The LoHud Yankees Blog

A New York Yankees blog by Chad Jennings and the staff of The Journal News


Yankees organizational depth: Third base

Posted by: Chad Jennings - Posted in Misc on Jan 19, 2012 Print This Post Print This Post | Email This Post Email This Post

It wasn’t only for a year or two. It was over an extended period of time that Alex Rodriguez established himself as the best player in baseball, and that nearly unanimous title helped him land a massive contract (and then a second massive contract). Signed through 2017, the Yankees third baseman is no longer the best player in the game, and he has been hobbled by injuries, but he can still hit when he’s healthy, and he can still play the field with occasionally dazzling results. Keeping Rodriguez healthy is key not only this season, but for the foreseeable future.

In the big leagues
Before he hurt his knee, Rodriguez was hitting .283/.365/.506 through two and a half months last season. Not quite the numbers he was putting up in his prime, but still good production in the cleanup spot. After that Cubs series, though, Rodriguez’s slash line fell to .250/.343/.371 through the rest of the season. When he got back from the knee injury, he hurt his thumb in his very first game, and he just wasn’t the same. His timing seemed off, and he never recovered. Right now, the Yankees say the knee is fixed and the thumb is a non-issue. They also say his surgically repaired hip is causing no problems. If Rodriguez is healthy, he can still be a difference maker, but the Yankees might want to rest him occasionally, which increases the need to re-sign Eric Chavez or find an Eric Chavez-type replacement.

On the verge
Brandon Laird was a 27th-round draft pick back in 2007, not even close to the top third baseman in his own draft class. But he kept hitting all the way through the organization, and now he’s next on the depth chart. After minimal big league time last year, Laird will likely return to Triple-A in hopes of putting up better numbers than last season (his first truly disappointing year since joining the organization). The Yankees have additional third base depth in Eduardo Nunez, Ramiro Pena, Kevin Russo, Jayson Nix, Corban Joseph and David Adams — and Jorge Vazquez occasionally — but another big year from Laird could keep him on the map and put him in contention for a four-corners bench job.

Deep in the system
It’s a long road from the amateur draft to the big leagues, but Dante Bichette Jr. took an impressive first step with his standout season in the Gulf Coast League. The Yankees top pick this summer hit .342/.446/.505 in his debut, and he seemed to surprise some critics with is play in the field. Rodriguez isn’t going anywhere, so the Yankees can afford to take their time with Bichette and not rush him through the season (see Duncan, Eric). Rob Segedin, Rob Lyerly and Tyler Austin can’t be completely overlooked in the lower levels — and catching prospect J.R. Murphy can play some third base as well — but Bichette is the system’s top prospect at the position. Just like at second base, Cuban utility man Ronnier Mustelier is a wild card who’s put up impressive numbers so far and spent his time in the Arizona Fall League playing third base.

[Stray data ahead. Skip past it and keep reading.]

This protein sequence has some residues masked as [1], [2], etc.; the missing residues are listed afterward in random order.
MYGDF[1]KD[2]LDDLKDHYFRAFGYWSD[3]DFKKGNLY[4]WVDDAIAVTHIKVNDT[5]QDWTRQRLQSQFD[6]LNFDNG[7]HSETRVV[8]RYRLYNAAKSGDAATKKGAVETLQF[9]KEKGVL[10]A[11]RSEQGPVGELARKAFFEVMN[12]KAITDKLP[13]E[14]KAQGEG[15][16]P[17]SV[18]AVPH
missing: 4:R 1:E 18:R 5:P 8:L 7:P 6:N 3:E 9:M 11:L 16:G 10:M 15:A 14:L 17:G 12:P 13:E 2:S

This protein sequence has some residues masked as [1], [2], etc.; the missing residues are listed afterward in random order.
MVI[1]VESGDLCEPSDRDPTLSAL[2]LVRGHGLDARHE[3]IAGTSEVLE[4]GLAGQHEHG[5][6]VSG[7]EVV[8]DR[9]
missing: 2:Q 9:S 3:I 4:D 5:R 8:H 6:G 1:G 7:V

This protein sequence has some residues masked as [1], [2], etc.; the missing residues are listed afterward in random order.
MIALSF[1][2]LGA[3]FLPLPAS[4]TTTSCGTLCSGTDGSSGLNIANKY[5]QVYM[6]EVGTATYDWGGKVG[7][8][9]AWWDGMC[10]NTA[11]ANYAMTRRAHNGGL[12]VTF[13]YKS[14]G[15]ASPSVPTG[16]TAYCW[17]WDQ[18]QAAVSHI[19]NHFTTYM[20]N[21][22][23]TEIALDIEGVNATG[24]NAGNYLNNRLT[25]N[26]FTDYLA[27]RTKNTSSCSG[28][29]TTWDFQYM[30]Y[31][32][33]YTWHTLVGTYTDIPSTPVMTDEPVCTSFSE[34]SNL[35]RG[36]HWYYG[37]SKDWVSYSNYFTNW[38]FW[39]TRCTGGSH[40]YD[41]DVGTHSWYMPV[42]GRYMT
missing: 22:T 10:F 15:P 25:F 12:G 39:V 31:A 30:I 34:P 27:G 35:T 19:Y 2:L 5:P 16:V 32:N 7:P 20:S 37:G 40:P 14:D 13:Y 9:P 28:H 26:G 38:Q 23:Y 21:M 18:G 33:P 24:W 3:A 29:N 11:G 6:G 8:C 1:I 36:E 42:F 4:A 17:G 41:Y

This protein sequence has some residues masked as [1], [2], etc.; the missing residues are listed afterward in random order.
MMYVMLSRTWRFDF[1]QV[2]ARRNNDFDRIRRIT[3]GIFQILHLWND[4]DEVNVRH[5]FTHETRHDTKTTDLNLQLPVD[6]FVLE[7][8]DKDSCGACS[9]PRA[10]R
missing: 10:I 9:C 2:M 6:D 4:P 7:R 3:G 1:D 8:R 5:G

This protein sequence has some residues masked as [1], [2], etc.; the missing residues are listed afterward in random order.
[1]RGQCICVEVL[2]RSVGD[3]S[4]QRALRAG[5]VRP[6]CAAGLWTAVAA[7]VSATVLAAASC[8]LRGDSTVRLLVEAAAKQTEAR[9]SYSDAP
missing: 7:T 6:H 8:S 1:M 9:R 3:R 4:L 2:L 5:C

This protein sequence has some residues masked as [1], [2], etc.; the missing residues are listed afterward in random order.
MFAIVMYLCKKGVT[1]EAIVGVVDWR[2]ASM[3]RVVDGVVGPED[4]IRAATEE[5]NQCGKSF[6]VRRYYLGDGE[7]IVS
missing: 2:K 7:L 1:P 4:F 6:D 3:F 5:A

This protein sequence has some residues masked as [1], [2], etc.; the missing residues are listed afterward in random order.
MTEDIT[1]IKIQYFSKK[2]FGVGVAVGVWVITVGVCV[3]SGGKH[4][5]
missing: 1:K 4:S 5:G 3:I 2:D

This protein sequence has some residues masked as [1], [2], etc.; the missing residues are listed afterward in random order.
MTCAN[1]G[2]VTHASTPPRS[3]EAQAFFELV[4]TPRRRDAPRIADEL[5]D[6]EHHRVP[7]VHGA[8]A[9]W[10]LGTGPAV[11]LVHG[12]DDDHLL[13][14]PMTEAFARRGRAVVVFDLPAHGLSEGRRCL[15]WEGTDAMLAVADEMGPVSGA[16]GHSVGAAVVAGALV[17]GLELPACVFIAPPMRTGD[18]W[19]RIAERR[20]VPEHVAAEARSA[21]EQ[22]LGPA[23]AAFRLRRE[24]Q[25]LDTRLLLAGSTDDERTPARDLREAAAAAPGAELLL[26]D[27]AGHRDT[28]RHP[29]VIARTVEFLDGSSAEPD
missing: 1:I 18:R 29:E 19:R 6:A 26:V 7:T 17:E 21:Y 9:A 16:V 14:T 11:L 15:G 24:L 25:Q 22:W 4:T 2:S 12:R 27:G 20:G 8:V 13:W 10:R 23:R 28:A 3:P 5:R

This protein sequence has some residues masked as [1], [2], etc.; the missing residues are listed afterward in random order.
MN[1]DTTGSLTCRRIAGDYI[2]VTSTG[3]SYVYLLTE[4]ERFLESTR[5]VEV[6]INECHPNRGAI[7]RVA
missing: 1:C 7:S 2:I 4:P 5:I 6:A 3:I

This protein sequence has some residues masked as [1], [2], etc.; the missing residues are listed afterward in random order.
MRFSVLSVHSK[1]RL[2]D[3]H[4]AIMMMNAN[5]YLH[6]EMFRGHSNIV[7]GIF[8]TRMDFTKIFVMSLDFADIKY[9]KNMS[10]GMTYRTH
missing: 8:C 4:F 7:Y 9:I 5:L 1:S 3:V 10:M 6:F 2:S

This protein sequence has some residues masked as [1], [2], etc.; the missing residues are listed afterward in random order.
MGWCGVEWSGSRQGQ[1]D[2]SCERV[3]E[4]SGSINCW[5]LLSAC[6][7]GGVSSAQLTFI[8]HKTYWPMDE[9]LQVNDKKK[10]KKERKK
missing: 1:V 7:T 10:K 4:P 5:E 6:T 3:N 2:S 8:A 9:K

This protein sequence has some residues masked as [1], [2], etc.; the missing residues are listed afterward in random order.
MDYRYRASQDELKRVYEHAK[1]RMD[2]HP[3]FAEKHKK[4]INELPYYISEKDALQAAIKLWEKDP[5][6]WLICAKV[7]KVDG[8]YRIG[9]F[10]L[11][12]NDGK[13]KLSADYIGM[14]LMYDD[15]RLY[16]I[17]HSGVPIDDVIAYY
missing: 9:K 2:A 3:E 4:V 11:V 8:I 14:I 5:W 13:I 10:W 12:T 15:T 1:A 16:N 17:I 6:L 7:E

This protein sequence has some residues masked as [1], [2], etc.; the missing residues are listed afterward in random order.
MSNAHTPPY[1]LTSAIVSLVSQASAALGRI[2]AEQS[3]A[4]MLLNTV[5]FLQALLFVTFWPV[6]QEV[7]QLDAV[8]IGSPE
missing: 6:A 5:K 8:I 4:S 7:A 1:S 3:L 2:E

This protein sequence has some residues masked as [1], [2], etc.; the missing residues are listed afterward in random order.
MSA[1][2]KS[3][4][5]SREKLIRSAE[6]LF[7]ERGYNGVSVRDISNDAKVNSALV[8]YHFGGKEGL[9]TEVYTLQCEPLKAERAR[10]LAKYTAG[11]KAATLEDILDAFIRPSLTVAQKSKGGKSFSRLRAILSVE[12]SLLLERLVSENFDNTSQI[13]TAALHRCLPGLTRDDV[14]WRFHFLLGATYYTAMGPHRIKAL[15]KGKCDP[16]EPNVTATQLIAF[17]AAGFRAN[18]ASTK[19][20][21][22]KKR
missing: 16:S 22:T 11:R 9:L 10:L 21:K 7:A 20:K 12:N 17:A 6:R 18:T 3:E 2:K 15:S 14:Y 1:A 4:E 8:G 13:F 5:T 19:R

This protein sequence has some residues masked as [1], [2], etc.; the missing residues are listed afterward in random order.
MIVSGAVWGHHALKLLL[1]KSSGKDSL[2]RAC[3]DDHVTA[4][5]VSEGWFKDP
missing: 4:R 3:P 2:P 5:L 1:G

Organizational depth chart
My rough guess. It’s too early for the Yankees to decide who will be where next season.
New York: Alex Rodriguez
Scranton/WB: Brandon Laird
Trenton: Ronnier Mustelier
Tampa: Rob Segedin
Charleston: Dante Bichette

I have Musterlier as a third baseman on the depth chart — and I’m projecting him in Double-A to open the season — but he’s more likely to move to various positions while a guy like Brad Suttle also gets regular time at third. From the 2011 draft: Fourth-round pick Matt Duran is also a third baseman, fifth-rounder Greg Bird seems like a candidate to move from catcher to an infield corner, and 21st-round third baseman Zachary Wilson hit a team-high 10 home runs in Staten Island last year. The low-level depth at third goes well beyond Bichette, and there are multi-position guys with upside who could see time at the hot corner this season throughout the system. In the Yankees system, third base isn’t as high-end as catcher or center field, but it’s a fairly deep with a lot of guys whose best-case scenario is intriguing.

Associated Press photo of Rodriguez, headshots of Rodriguez, Laird and Bichette

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